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Hi. This is a video you should watch.

It's about learning to ride a bike, but it doesn't matter if you have learned to ride a bike, or don't want to, this video is an absolute masterpiece and you should still take some time to watch it.

youtube.com/watch?v=Gt25bG8_1G

Please boost this, because it is incredible. :boost_ok:

· · Web · 2 · 9 · 9

youtube.com/watch?v=YNbIny82Ad

Get more kids on bikes.

This video did make me cry, because Phil Liggett has commentated the Tour de France for more than twice the length of time I've been alive.

The famous "[Laurent Fignon] has lost the Tour de France" from 1989 was uttered Phil Liggett. This sentence is the cycling equivalent of "one small step for man"...

I know this is off topic of what the video is about, but you have to understand that this is the *perfect* man to commentate this skit and the only other man I could accept doing it would be Rob Warner (or our mate Kurt Kaminer)

My first bike was a red "duck" bike. I remember it, but I know my memory is bad because it's in 3rd person.

It had stablisers which later came off, it had 1 gear, mudguards, and it taught me to ride a bike.

The next bike I remember was a Raleigh. Dual suspension, big beast of a mountain bike. I rode that a lot. It taught me to jump, to race, to slide, to ride on the road.

After that came 2 old, unbranded but likely Raleigh, steel road bikes. They were 1980s bikes but my Dad knew whatever he gave me was going to get ridden faster than it mattered. I've never owned a bike I was better than, because you're always worse than the bike you're on.

Those two bikes took me until I was much older. I raced everything on these things. Road, cyclocross, triathlon, no discipline was left untouched. I jumped those things!

My Islabike was my first "modern" bike, and that was well loved although I remember it more through photos. It didn't last long before I got a full sized cyclocross bike which I had for 7 years and is now on loan to my mother. A Voodoo Limba. Very well specced, and raced again, in everything. 3rd place in a county road league at Mallory Park, and club first place in the NDCXL (quite prestigious actually)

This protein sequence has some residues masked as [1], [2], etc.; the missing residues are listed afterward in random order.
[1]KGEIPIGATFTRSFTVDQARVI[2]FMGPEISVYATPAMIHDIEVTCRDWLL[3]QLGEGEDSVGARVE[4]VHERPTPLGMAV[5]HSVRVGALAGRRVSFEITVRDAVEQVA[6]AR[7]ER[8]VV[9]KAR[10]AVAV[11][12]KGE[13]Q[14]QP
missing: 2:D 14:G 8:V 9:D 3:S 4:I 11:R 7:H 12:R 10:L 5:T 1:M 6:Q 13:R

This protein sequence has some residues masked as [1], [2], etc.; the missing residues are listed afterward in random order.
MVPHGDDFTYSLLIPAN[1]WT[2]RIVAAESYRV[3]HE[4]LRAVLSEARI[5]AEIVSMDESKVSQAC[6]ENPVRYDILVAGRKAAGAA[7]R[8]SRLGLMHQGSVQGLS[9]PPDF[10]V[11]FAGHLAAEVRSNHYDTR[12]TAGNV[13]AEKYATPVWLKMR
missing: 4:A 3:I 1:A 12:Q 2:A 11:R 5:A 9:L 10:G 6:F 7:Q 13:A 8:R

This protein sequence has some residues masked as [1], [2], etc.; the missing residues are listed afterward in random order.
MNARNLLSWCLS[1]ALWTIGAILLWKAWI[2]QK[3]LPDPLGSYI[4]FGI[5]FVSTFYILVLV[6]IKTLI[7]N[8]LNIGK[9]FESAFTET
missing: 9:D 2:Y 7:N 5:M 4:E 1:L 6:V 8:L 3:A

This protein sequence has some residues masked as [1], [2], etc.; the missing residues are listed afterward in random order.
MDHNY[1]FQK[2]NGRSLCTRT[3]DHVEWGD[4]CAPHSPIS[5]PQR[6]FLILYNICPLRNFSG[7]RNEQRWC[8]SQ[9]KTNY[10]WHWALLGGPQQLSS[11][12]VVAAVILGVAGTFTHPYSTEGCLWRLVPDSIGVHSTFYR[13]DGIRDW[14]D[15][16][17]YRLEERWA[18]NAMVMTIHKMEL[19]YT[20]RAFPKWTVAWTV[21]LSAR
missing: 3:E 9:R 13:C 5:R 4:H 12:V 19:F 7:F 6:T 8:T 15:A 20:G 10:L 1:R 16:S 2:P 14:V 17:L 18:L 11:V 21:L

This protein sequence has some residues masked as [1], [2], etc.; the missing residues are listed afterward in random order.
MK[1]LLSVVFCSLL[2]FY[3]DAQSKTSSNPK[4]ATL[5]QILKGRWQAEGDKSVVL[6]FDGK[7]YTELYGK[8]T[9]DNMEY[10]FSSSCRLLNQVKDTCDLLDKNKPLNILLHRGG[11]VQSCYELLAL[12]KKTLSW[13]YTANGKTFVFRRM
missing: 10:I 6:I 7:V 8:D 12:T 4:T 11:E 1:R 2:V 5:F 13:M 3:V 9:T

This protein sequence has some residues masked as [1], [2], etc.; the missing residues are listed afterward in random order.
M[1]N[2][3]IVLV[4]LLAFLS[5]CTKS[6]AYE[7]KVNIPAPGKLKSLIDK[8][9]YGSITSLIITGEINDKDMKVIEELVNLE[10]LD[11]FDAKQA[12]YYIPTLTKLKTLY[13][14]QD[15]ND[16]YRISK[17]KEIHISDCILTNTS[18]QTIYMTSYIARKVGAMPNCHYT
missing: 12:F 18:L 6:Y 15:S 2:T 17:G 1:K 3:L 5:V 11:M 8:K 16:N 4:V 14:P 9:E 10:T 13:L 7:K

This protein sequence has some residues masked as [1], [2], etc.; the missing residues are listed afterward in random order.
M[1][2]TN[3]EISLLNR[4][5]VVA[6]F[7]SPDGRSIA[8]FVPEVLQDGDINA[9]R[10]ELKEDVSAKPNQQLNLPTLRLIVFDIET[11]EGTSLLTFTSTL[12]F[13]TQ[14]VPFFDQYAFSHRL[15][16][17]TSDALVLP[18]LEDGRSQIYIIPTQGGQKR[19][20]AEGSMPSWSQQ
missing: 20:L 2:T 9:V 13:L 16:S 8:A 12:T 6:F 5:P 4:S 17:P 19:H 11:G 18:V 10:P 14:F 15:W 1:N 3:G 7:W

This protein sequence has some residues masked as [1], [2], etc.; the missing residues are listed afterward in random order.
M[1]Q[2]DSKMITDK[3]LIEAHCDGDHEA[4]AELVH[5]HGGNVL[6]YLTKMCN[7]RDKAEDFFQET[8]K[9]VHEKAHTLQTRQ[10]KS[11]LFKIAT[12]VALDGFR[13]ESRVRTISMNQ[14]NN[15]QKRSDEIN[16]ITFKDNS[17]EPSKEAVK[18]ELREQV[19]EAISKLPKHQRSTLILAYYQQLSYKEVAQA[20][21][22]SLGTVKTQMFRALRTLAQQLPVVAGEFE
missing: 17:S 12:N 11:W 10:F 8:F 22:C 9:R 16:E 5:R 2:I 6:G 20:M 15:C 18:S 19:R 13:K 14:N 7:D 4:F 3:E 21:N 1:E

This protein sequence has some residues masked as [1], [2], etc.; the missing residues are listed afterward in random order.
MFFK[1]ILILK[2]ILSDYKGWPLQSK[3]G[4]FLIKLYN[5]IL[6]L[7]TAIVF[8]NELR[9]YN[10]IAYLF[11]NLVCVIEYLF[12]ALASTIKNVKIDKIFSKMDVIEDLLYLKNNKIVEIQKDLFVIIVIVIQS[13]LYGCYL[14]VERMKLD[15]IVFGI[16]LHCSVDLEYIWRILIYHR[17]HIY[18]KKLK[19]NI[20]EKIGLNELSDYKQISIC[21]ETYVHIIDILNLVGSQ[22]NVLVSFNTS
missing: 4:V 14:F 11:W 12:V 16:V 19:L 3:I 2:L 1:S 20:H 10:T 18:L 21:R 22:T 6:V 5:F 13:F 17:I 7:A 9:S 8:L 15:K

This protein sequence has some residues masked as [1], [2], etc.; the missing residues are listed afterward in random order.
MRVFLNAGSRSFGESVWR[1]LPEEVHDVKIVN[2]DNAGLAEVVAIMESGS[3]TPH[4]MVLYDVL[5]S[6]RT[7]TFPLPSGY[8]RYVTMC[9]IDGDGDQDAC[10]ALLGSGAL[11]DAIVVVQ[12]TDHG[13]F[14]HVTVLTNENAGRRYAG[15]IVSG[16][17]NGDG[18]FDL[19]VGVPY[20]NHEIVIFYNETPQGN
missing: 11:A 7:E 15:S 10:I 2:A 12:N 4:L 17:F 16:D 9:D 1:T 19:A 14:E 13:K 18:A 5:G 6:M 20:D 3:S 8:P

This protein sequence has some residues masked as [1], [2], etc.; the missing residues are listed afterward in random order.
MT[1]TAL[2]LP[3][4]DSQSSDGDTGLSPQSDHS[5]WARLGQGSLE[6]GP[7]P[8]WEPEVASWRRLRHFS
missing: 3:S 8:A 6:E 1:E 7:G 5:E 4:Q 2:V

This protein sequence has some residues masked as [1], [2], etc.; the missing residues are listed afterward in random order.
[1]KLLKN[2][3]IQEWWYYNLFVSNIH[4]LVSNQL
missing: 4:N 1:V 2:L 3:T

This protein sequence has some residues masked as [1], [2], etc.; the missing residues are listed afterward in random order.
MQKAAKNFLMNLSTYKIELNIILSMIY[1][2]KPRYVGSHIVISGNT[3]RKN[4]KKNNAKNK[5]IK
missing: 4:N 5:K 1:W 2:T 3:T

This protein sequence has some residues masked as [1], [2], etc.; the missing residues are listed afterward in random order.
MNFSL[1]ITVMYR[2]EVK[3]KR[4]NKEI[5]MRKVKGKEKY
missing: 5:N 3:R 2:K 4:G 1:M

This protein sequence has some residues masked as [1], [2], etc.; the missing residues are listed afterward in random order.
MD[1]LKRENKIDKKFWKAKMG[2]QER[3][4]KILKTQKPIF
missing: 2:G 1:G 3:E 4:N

Now I have many bikes. My BMX isn't worth talking about, and neither is my commuter. My current road/gravel/cross steed is a Scott Speedster CX, and it's great. I'll only upgrade from that to get my dream, custom built bike. My mountain bike is a size medium (slightly too small) NS Bikes Clash. It's effectively a dirt jumper, and it should not go where I take it. I ride dirt jumps, where I push my limits and spend most time in the air, and I've ridden long distance, and it's taken me down tough Welsh slate trails, the sort that people ride with downhill bikes, and my plucky little dirty bastard kills it every time.

Bikes have never, ever failed me. Never have I found a bike, no matter how crap, that limited me in any way. Sure, on a better bike I can go faster, but there is no bike I can't have fun on. The only reason to own multiple is because of technology, and reliability.

I'll ride bikes until I can't ride any longer, and when that day comes I'll hop across to trikes and recumbents and other accessibility tools I hope to work on improving over my life.

Bikes have given me everything I have today, and I thank them for all of it. I only hope I can share all this with others.

If you read all this, thank you <3

@Ephaemera He is... I really need someone with Twitter to message them because they have comments off...

@solarpunkgnome @Ephaemera You know you did a good job at teaching people the basics of riding a bike when I learned something from it.

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